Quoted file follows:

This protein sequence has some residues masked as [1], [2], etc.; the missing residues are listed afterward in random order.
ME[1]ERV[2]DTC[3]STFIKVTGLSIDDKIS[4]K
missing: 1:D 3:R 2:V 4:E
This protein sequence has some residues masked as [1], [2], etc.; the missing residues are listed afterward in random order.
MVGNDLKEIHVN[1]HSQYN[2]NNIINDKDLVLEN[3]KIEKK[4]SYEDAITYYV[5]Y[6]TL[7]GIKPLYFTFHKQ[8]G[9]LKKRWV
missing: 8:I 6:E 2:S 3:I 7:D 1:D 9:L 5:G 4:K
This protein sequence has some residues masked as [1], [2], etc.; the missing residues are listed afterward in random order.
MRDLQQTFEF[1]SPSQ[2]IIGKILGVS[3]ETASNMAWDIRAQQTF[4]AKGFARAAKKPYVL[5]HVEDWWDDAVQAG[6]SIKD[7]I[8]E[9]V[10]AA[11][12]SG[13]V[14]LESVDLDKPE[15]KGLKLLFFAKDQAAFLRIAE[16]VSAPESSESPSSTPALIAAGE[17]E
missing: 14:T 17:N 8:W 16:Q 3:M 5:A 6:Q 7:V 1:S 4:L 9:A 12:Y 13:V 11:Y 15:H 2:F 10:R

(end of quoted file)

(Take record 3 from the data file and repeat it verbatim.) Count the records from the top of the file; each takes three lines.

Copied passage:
This protein sequence has some residues masked as [1], [2], etc.; the missing residues are listed afterward in random order.
MRDLQQTFEF[1]SPSQ[2]IIGKILGVS[3]ETASNMAWDIRAQQTF[4]AKGFARAAKKPYVL[5]HVEDWWDDAVQAG[6]SIKD[7]I[8]E[9]V[10]AA[11][12]SG[13]V[14]LESVDLDKPE[15]KGLKLLFFAKDQAAFLRIAE[16]VSAPESSESPSSTPALIAAGE[17]E
missing: 14:T 17:N 8:W 16:Q 3:M 5:A 6:Q 7:V 1:S 4:L 9:A 12:Y 13:V 11:Y 15:H 2:F 10:R